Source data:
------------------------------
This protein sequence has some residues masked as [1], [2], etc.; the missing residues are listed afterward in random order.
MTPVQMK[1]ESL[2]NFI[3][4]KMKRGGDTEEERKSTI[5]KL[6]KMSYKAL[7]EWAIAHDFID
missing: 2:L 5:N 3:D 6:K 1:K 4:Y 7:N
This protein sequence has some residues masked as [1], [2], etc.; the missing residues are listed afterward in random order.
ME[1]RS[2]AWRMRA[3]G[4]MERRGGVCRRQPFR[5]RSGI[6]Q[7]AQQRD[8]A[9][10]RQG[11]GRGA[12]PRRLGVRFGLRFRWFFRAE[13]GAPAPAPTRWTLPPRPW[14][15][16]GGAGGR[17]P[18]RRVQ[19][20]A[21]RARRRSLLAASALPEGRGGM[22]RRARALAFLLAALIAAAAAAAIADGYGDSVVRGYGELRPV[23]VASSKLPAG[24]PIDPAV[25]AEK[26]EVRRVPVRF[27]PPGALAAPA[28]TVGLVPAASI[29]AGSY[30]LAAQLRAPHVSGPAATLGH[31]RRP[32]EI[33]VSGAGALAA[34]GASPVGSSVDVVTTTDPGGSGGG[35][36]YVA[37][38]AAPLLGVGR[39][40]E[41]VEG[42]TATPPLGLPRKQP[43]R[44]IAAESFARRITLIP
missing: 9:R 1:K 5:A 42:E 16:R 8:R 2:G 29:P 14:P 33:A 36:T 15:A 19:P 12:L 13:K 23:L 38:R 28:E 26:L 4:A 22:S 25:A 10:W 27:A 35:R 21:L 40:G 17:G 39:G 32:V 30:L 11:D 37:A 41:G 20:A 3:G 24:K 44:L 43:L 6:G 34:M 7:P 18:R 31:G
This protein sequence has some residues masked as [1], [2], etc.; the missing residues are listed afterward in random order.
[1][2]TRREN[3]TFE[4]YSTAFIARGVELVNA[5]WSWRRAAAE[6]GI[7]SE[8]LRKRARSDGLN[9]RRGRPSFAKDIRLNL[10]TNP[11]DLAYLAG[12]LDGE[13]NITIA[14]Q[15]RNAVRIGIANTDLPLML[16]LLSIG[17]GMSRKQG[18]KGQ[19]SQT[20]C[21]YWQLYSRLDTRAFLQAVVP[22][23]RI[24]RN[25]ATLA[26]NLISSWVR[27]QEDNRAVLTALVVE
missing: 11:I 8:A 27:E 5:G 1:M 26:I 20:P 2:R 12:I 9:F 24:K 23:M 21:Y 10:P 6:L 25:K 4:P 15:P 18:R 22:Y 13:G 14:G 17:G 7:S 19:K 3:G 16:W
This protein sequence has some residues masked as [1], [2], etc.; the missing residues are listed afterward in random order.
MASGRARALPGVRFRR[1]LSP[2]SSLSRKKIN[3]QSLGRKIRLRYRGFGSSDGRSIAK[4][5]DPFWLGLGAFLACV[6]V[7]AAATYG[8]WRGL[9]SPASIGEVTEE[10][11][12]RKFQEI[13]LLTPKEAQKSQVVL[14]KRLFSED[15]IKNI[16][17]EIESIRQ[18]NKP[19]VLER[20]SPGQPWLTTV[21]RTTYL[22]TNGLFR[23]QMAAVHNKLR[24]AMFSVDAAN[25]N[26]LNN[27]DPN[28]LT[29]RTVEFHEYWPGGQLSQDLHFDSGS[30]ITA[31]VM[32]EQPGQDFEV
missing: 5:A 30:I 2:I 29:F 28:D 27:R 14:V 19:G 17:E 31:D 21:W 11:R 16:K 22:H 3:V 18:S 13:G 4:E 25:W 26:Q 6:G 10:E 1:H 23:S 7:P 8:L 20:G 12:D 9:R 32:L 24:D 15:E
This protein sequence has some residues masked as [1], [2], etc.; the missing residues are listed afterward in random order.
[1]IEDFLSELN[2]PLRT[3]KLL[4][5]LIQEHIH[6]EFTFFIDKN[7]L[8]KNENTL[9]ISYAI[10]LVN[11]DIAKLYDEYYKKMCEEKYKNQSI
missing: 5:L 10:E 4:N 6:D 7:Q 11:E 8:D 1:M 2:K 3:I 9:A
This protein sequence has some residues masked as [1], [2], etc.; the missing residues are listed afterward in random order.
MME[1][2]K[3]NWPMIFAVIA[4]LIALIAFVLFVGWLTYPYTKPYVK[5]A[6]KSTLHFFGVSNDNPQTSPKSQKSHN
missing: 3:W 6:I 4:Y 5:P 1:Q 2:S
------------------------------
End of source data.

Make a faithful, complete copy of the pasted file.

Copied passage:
This protein sequence has some residues masked as [1], [2], etc.; the missing residues are listed afterward in random order.
MTPVQMK[1]ESL[2]NFI[3][4]KMKRGGDTEEERKSTI[5]KL[6]KMSYKAL[7]EWAIAHDFID
missing: 2:L 5:N 3:D 6:K 1:K 4:Y 7:N
This protein sequence has some residues masked as [1], [2], etc.; the missing residues are listed afterward in random order.
ME[1]RS[2]AWRMRA[3]G[4]MERRGGVCRRQPFR[5]RSGI[6]Q[7]AQQRD[8]A[9][10]RQG[11]GRGA[12]PRRLGVRFGLRFRWFFRAE[13]GAPAPAPTRWTLPPRPW[14][15][16]GGAGGR[17]P[18]RRVQ[19][20]A[21]RARRRSLLAASALPEGRGGM[22]RRARALAFLLAALIAAAAAAAIADGYGDSVVRGYGELRPV[23]VASSKLPAG[24]PIDPAV[25]AEK[26]EVRRVPVRF[27]PPGALAAPA[28]TVGLVPAASI[29]AGSY[30]LAAQLRAPHVSGPAATLGH[31]RRP[32]EI[33]VSGAGALAA[34]GASPVGSSVDVVTTTDPGGSGGG[35][36]YVA[37][38]AAPLLGVGR[39][40]E[41]VEG[42]TATPPLGLPRKQP[43]R[44]IAAESFARRITLIP
missing: 9:R 1:K 5:A 42:E 16:R 8:R 2:G 29:P 14:P 33:A 36:T 15:A 19:P 12:L 13:K 23:L 38:R 28:E 26:L 4:A 22:S 25:A 10:W 27:A 35:R 21:L 40:G 17:G 39:G 32:V 30:L 11:D 37:A 41:G 20:A 3:G 24:K 44:L 43:L 6:G 34:M 7:P 18:R 31:G
This protein sequence has some residues masked as [1], [2], etc.; the missing residues are listed afterward in random order.
[1][2]TRREN[3]TFE[4]YSTAFIARGVELVNA[5]WSWRRAAAE[6]GI[7]SE[8]LRKRARSDGLN[9]RRGRPSFAKDIRLNL[10]TNP[11]DLAYLAG[12]LDGE[13]NITIA[14]Q[15]RNAVRIGIANTDLPLML[16]LLSIG[17]GMSRKQG[18]KGQ[19]SQT[20]C[21]YWQLYSRLDTRAFLQAVVP[22][23]RI[24]RN[25]ATLA[26]NLISSWVR[27]QEDNRAVLTALVVE
missing: 11:I 8:A 27:E 5:G 1:M 26:I 20:P 2:R 12:I 9:F 24:K 23:M 21:Y 10:P 6:L 25:K 4:P 15:P 18:R 22:Y 13:G 14:G 17:G 7:S 19:K 3:G 16:W
This protein sequence has some residues masked as [1], [2], etc.; the missing residues are listed afterward in random order.
MASGRARALPGVRFRR[1]LSP[2]SSLSRKKIN[3]QSLGRKIRLRYRGFGSSDGRSIAK[4][5]DPFWLGLGAFLACV[6]V[7]AAATYG[8]WRGL[9]SPASIGEVTEE[10][11][12]RKFQEI[13]LLTPKEAQKSQVVL[14]KRLFSED[15]IKNI[16][17]EIESIRQ[18]NKP[19]VLER[20]SPGQPWLTTV[21]RTTYL[22]TNGLFR[23]QMAAVHNKLR[24]AMFSVDAAN[25]N[26]LNN[27]DPN[28]LT[29]RTVEFHEYWPGGQLSQDLHFDSGS[30]ITA[31]VM[32]EQPGQDFEV
missing: 5:A 30:I 2:I 29:F 28:D 27:R 14:V 19:G 17:E 31:D 21:W 11:R 16:K 22:H 3:V 18:S 13:G 4:E 25:W 26:Q 6:G 10:E 1:H 23:S 7:P 8:L 20:G 12:D 9:R 32:L 24:D 15:E
This protein sequence has some residues masked as [1], [2], etc.; the missing residues are listed afterward in random order.
[1]IEDFLSELN[2]PLRT[3]KLL[4][5]LIQEHIH[6]EFTFFIDKN[7]L[8]KNENTL[9]ISYAI[10]LVN[11]DIAKLYDEYYKKMCEEKYKNQSI
missing: 5:L 10:E 4:N 6:D 7:Q 11:E 8:D 1:M 2:K 3:I 9:A
This protein sequence has some residues masked as [1], [2], etc.; the missing residues are listed afterward in random order.
MME[1][2]K[3]NWPMIFAVIA[4]LIALIAFVLFVGWLTYPYTKPYVK[5]A[6]KSTLHFFGVSNDNPQTSPKSQKSHN
missing: 3:W 6:I 4:Y 5:P 1:Q 2:S